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'18 Oct: Buenos Aires, Argentina
A few days before Uruguay and then back in November.
'18 Oct: Iguazu Falls, Brazil and Argentina
2 nights in Argentina
1 night in Brazil
1 night in Argentina
'18 Oct: Asuncion, Paraguay
Only four short nights.
'18 Sep: Rio de Janeiro, Brazil
First stop in a big city run through the East coast of South America. Here you'll find many of Rio's greatest hits.
'16 May: Cuenca to Quito, Ecuador
From Cuenca to Quito and a week of homestay and Spanish class.
'16 May: Galapagos, Ecuador
This is going to be amazing.
'09 Feb: Antigua, Guatemala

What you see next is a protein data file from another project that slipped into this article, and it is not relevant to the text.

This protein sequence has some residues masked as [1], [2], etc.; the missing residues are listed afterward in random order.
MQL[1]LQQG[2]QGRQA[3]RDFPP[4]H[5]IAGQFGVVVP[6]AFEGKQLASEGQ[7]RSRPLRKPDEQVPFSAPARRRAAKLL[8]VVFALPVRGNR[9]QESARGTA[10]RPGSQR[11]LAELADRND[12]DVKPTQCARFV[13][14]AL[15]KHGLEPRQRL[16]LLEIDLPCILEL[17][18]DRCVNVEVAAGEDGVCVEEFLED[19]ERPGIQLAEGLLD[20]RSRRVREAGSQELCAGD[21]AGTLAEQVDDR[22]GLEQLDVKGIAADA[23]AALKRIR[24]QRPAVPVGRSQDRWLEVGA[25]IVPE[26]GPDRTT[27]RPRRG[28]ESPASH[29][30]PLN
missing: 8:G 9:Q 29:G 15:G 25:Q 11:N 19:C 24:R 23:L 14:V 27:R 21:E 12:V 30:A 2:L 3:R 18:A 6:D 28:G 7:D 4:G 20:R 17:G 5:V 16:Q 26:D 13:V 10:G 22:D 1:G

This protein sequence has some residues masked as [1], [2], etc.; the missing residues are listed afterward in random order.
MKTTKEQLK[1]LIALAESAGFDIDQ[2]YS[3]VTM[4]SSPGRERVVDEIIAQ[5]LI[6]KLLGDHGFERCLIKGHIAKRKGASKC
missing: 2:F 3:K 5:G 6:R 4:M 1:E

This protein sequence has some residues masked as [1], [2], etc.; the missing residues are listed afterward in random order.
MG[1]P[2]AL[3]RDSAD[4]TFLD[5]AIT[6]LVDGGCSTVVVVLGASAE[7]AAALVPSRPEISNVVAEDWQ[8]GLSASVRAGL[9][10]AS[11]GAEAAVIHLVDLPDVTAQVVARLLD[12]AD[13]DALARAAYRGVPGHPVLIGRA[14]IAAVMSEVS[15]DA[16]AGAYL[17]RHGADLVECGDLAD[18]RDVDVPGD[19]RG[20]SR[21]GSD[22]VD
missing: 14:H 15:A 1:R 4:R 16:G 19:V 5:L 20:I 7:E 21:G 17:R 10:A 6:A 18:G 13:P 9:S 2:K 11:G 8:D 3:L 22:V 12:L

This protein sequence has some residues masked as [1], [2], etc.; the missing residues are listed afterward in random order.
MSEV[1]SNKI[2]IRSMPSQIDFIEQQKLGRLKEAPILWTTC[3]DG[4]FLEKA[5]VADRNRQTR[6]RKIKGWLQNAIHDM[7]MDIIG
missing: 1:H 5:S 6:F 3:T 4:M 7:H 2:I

The town center is a UNESCO World Heritage site and a very cool place to visit.
'09 Mar: Lago Atitlán, Guatemala
Visiting the lake villages of San Pedro, San Marcus, Panajachel, Sololá, Santiago, and the market town of Chichicastenango.
'09 Mar: Copán Ruinas, Honduras
Another UNESCO World Heritage site (can't go wrong there), a sweet town, and another week of español.
'09 Mar: Finca El Cisne, Honduras
Worth a trip to Honduras.
'09 Mar: Flores & TIKAL, Guatemala
Isla de Flores, a veeery small place, and TIKAL, the largest Maya city yet uncovered.
'04 Oct: Patagonia
Breathtakingly gorgeous Patagonia including Punta Arenas, the Seno Otway inlet, some other places but most staggeringly breathtaking of all, Torres del Paine.
'04 Nov: Machu Picchu
As Utterly aSTOunding as they say.
'04 Nov: Amazon Jungle
Puerto Maldonado, our camp, Reserva Amazonica along the river Madre de Dios in the Zona Reservado Tambopata.




Click HERE and all the pictures in this chapter will get big.

March 22-23

What we have now is a 24 hour tour full of Such delights, here at Finca El Cisne, home of Carlos and his extended family.